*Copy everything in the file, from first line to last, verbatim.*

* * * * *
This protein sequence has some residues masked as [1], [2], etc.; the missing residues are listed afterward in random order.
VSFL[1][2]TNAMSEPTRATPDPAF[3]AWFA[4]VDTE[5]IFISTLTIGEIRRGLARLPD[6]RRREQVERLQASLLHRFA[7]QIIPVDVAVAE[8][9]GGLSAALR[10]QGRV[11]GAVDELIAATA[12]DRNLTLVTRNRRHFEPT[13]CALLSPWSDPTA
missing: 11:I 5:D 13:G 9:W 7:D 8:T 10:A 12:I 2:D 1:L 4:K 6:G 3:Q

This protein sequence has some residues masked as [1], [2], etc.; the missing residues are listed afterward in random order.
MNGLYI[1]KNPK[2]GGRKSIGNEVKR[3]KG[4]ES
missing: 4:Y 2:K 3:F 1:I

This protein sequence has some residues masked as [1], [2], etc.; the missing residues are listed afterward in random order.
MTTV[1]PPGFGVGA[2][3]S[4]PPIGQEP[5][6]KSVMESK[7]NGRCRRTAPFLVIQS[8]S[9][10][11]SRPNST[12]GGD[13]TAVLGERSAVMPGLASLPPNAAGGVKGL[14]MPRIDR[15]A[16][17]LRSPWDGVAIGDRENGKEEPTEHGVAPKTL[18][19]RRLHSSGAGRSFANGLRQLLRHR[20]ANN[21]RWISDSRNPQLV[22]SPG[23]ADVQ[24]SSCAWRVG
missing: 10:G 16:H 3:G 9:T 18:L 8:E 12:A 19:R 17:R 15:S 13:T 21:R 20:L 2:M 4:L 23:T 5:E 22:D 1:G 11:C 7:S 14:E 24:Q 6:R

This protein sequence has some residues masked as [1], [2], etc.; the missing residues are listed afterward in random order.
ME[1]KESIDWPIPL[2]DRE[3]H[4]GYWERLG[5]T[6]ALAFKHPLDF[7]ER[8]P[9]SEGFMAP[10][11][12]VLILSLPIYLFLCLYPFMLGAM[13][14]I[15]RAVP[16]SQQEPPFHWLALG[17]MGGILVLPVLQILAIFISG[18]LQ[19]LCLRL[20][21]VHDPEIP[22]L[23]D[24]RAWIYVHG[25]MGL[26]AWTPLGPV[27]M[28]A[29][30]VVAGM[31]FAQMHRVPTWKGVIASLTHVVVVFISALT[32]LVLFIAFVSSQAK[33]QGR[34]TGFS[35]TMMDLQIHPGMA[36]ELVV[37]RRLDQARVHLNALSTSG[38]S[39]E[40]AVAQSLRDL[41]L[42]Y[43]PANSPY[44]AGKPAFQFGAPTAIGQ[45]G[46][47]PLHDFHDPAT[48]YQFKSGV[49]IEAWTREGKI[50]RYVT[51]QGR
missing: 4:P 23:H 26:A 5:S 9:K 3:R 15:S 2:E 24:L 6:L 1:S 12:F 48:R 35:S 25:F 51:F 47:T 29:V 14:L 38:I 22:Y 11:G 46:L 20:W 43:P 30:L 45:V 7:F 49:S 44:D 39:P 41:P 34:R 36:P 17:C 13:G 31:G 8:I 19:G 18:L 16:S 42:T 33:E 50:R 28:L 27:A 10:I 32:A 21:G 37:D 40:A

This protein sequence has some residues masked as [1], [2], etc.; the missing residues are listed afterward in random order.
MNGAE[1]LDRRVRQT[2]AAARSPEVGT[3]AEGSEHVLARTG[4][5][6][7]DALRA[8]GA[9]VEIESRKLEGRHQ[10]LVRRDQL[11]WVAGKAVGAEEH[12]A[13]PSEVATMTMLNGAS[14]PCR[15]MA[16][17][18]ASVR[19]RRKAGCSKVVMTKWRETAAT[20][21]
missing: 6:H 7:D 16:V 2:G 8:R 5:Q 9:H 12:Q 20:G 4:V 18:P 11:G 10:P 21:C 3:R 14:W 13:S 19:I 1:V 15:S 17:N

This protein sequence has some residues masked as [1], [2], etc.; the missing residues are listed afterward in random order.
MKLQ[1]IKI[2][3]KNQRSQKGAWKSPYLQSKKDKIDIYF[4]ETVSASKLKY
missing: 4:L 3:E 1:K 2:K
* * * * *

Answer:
This protein sequence has some residues masked as [1], [2], etc.; the missing residues are listed afterward in random order.
VSFL[1][2]TNAMSEPTRATPDPAF[3]AWFA[4]VDTE[5]IFISTLTIGEIRRGLARLPD[6]RRREQVERLQASLLHRFA[7]QIIPVDVAVAE[8][9]GGLSAALR[10]QGRV[11]GAVDELIAATA[12]DRNLTLVTRNRRHFEPT[13]CALLSPWSDPTA
missing: 11:I 5:D 13:G 9:W 7:D 8:T 10:A 12:I 2:D 1:L 4:K 6:G 3:Q

This protein sequence has some residues masked as [1], [2], etc.; the missing residues are listed afterward in random order.
MNGLYI[1]KNPK[2]GGRKSIGNEVKR[3]KG[4]ES
missing: 4:Y 2:K 3:F 1:I

This protein sequence has some residues masked as [1], [2], etc.; the missing residues are listed afterward in random order.
MTTV[1]PPGFGVGA[2][3]S[4]PPIGQEP[5][6]KSVMESK[7]NGRCRRTAPFLVIQS[8]S[9][10][11]SRPNST[12]GGD[13]TAVLGERSAVMPGLASLPPNAAGGVKGL[14]MPRIDR[15]A[16][17]LRSPWDGVAIGDRENGKEEPTEHGVAPKTL[18][19]RRLHSSGAGRSFANGLRQLLRHR[20]ANN[21]RWISDSRNPQLV[22]SPG[23]ADVQ[24]SSCAWRVG
missing: 10:G 16:H 3:G 9:T 18:L 8:E 12:A 19:R 17:R 15:S 13:T 21:R 20:L 2:M 4:L 23:T 5:E 22:D 1:G 11:C 7:S 14:E 24:Q 6:R

This protein sequence has some residues masked as [1], [2], etc.; the missing residues are listed afterward in random order.
ME[1]KESIDWPIPL[2]DRE[3]H[4]GYWERLG[5]T[6]ALAFKHPLDF[7]ER[8]P[9]SEGFMAP[10][11][12]VLILSLPIYLFLCLYPFMLGAM[13][14]I[15]RAVP[16]SQQEPPFHWLALG[17]MGGILVLPVLQILAIFISG[18]LQ[19]LCLRL[20][21]VHDPEIP[22]L[23]D[24]RAWIYVHG[25]MGL[26]AWTPLGPV[27]M[28]A[29][30]VVAGM[31]FAQMHRVPTWKGVIASLTHVVVVFISALT[32]LVLFIAFVSSQAK[33]QGR[34]TGFS[35]TMMDLQIHPGMA[36]ELVV[37]RRLDQARVHLNALSTSG[38]S[39]E[40]AVAQSLRDL[41]L[42]Y[43]PANSPY[44]AGKPAFQFGAPTAIGQ[45]G[46][47]PLHDFHDPAT[48]YQFKSGV[49]IEAWTREGKI[50]RYVT[51]QGR
missing: 4:P 23:H 26:A 5:S 9:K 3:R 15:S 2:E 24:L 6:L 1:S 12:F 48:R 35:S 25:F 51:F 47:T 29:V 14:L 38:I 22:Y 11:G 46:L 20:W 43:P 30:L 45:V 7:F 49:S 44:D 39:P 41:P 34:R 36:P 17:C 13:G 31:G 8:I 19:G 18:L 16:S 42:T 33:E 50:R 28:L 27:A 10:I 32:A 21:G 37:D 40:A

This protein sequence has some residues masked as [1], [2], etc.; the missing residues are listed afterward in random order.
MNGAE[1]LDRRVRQT[2]AAARSPEVGT[3]AEGSEHVLARTG[4][5][6][7]DALRA[8]GA[9]VEIESRKLEGRHQ[10]LVRRDQL[11]WVAGKAVGAEEH[12]A[13]PSEVATMTMLNGAS[14]PCR[15]MA[16][17][18]ASVR[19]RRKAGCSKVVMTKWRETAAT[20][21]
missing: 6:H 7:D 16:V 2:G 8:R 5:Q 9:H 12:Q 20:G 4:V 18:P 11:G 10:P 21:C 3:R 14:W 13:S 19:I 1:V 15:S 17:N

This protein sequence has some residues masked as [1], [2], etc.; the missing residues are listed afterward in random order.
MKLQ[1]IKI[2][3]KNQRSQKGAWKSPYLQSKKDKIDIYF[4]ETVSASKLKY
missing: 4:L 3:E 1:K 2:K